Respecting the Right to Freedom of Thought, Opinion and Expression of One’s Sexuality.

https://vimeo.com/41121522 w=727&h=409

These images have repeatedly landed in my e-mail inbox over the past two years, persistently labelled “Gay beating in Laventille”. The tone of the multiple senders who have received them before me (you know those e-mail forwards go…) is usually one of alarm. But occasionally I detect a hint of satisfaction or righteousness.

The images are of a real incident that happened on April 27, 2007. But not in Laventille. In Falmouth, a town a few miles from Usain Bolt’s birthplace in Trelawny, Jamaica. And you breathe a sigh of relief: Oh, Jamaica!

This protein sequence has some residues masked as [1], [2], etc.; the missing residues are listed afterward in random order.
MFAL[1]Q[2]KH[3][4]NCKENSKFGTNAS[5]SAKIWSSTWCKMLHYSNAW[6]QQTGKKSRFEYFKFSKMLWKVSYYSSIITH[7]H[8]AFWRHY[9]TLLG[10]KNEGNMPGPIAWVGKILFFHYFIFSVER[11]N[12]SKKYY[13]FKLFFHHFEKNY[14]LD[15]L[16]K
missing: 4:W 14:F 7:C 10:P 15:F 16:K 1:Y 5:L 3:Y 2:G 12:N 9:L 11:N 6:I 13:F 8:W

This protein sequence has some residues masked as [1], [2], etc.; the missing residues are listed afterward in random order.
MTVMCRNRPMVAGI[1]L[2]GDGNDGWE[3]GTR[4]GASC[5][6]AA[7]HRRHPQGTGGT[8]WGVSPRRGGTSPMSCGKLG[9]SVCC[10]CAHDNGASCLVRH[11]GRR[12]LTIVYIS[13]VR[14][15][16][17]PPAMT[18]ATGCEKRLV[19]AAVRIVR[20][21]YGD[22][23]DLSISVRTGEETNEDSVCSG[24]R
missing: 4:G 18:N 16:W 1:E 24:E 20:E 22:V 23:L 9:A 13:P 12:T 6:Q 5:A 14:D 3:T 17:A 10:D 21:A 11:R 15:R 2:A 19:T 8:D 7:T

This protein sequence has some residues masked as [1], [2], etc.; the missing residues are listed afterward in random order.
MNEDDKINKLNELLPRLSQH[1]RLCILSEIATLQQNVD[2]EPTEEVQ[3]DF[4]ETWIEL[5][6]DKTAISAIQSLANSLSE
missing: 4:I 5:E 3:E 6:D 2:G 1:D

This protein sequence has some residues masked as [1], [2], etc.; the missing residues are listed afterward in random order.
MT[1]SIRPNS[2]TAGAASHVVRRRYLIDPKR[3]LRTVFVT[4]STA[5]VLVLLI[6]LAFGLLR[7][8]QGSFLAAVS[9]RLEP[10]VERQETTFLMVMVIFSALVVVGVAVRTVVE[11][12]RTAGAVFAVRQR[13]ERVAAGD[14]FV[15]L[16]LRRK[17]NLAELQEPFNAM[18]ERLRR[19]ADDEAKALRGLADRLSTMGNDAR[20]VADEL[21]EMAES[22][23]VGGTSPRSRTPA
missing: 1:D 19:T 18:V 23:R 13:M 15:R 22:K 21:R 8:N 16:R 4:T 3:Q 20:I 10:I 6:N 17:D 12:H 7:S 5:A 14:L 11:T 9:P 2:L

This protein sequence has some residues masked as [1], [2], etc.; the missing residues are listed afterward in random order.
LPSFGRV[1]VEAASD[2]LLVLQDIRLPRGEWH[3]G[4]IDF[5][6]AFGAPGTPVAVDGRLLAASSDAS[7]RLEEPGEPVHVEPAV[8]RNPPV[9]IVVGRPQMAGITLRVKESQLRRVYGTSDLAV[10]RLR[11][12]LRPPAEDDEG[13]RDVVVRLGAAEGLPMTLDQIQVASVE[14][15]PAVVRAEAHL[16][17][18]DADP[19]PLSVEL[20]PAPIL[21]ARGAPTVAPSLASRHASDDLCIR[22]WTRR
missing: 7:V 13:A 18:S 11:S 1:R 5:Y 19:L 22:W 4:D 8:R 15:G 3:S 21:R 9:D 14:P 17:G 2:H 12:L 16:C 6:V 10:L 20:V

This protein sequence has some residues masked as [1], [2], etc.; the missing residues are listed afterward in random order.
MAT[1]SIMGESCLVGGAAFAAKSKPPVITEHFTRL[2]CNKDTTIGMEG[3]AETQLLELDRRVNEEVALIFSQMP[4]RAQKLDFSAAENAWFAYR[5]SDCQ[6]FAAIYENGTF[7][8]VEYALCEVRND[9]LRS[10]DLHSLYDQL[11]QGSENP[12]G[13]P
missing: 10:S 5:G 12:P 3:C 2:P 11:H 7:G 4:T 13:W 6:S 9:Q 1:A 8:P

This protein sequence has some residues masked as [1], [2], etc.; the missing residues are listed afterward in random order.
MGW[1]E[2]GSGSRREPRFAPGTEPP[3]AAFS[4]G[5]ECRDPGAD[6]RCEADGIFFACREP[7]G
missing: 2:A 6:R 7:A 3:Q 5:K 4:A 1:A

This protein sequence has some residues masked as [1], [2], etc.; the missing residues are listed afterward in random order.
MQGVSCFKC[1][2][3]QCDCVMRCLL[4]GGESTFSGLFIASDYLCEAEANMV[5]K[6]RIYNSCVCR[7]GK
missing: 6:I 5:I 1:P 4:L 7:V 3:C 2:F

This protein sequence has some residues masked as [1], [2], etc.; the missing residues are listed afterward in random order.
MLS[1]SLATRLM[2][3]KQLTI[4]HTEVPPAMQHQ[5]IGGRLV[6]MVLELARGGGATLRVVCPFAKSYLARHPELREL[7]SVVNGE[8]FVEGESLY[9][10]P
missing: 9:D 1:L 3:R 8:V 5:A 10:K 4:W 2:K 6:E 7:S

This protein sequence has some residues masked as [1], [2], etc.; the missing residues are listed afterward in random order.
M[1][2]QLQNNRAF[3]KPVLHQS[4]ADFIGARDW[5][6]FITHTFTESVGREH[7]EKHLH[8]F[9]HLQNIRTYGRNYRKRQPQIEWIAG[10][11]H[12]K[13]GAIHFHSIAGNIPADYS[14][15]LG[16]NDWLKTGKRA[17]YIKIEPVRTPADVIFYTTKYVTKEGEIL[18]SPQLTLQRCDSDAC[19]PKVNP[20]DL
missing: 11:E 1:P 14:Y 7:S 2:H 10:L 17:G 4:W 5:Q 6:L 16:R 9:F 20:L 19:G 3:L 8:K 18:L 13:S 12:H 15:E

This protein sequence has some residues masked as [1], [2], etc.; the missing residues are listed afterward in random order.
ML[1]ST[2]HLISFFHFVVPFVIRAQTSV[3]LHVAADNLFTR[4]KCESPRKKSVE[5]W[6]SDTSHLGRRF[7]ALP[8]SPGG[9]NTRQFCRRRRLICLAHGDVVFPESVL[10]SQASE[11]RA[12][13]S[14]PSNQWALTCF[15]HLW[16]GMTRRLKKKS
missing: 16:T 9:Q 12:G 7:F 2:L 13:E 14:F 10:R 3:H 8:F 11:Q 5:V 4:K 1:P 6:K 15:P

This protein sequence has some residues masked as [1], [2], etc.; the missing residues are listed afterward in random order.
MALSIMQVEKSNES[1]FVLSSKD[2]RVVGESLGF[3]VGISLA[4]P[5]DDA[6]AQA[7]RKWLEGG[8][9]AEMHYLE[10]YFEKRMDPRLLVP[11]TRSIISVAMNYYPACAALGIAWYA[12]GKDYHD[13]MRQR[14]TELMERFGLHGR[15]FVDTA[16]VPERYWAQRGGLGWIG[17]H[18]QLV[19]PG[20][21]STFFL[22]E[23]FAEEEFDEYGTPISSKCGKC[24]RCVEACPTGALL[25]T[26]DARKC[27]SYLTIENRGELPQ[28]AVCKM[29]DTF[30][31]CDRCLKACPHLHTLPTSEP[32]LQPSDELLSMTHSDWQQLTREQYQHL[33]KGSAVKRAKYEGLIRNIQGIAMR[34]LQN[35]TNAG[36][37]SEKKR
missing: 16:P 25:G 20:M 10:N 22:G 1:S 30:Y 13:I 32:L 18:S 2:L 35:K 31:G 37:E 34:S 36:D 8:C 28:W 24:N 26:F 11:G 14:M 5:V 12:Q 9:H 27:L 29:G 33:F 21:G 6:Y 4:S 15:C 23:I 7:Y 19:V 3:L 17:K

I am honoured that CAISO and I have been asked to join with all of you today in celebrating this wonderful international document, developed under Trinidad & Tobago and Dr. Jacqui Sharpe’s leadership of the International Planned Parenthood Foundation, a document which affirms our shared values and beliefs about humanity and sexuality.

I am proud to live in Trinidad and Tobago, and to be part of this wonderful legacy: Of a 53-year-old Family Planning and sexual health movement. Of a feminist movement that has demonstrated leadership on gender and sexuality issues not just for women but for men and gay, lesbian, bisexual and transgender persons.